Gregg: Yes, of course but I was in that zone for many years. I was so into it that I played almost an entire show with my eyes closed. When I was playing in Washington DC many years ago I remember the manager of my band coming up to me and saying, “Greg, open your eyes just once, look at the audience once!” I said “ I’m just so into it! I was so into it! I’m in the zone!”

 

As things evolve, the music evolves and the presentation evolves. I’m just so thankful I’ve gotten to that point now. The music is different and I’m able to relate to the audience in that way. It’s based on one simple realization that we’re so lucky to do what we do. I do all original music. I don’t do covers. To be able to do my music and have people come buy tickets is the ultimate accomplishment. It’s my dream.

 

Bridgid: You’re very unique in that most jazz musicians do covers. Is there any particular reason why you don’t?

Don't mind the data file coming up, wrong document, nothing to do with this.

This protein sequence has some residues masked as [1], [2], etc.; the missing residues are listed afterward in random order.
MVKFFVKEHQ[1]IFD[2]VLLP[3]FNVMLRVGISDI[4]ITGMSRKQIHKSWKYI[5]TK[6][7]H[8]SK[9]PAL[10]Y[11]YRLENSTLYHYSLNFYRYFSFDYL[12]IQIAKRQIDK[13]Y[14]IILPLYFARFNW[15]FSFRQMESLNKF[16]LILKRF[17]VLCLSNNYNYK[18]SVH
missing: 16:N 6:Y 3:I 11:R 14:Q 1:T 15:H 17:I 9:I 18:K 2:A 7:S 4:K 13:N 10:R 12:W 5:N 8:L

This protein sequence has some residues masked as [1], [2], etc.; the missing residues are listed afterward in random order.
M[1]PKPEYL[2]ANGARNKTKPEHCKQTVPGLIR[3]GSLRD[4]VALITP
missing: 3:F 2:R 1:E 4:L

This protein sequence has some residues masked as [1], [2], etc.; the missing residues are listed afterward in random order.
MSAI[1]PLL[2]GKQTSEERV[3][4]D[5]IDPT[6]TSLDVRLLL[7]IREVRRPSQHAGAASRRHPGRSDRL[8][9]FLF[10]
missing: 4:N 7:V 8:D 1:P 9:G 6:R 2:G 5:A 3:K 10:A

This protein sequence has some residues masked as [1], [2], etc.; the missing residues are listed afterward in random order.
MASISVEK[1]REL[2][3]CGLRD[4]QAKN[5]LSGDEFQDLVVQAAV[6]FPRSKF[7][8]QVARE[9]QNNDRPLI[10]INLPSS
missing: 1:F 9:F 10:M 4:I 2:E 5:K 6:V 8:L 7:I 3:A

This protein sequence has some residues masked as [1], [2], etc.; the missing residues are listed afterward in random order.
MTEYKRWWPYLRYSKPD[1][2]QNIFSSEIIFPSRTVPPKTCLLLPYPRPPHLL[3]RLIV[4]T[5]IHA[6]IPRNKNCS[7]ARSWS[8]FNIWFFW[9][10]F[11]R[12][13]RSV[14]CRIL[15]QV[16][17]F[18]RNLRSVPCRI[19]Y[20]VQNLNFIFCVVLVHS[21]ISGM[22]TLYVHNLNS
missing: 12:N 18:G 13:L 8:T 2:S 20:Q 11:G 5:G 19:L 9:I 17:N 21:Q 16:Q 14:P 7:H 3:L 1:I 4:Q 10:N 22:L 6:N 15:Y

Gregg: I’ve always put a bit priority on being a composer more than a player. I was always inspired by Herbie Hancock who is an amazing player but Herbie’s compositions are superlative. Guys like Wayne Shorter, Chick Corea and other jazz guys that I came up listening to, David Sanborn and Marcus Miller, those kinds of guys songs will last a lot longer than anybody’s impression of what they sound like as a player. I used to play a lot of fusion. It’s another part of the evolution but all through that it was always about writing a good song. That’s where the connection is made.

 

Gregg: I think it’s different for keyboard players because sax players can do a cover and people can relate to it right away. It’s a little harder to do a distinctive cover because you’re set on your spot. You’re not out there running around doing the “thing” that adds to the whole vibe. I have sort of a higher bar, I think, to be able to get across the music. I’ve always considered myself a composer first. That was always my goal. Thankfully I’ve got a lot of songs for other people, I’ve played on other people’s records and have some hit songs. I’m very happy with that combined with what I do on my records and the way things are.

 

Bridgid: Is the hat your signature look?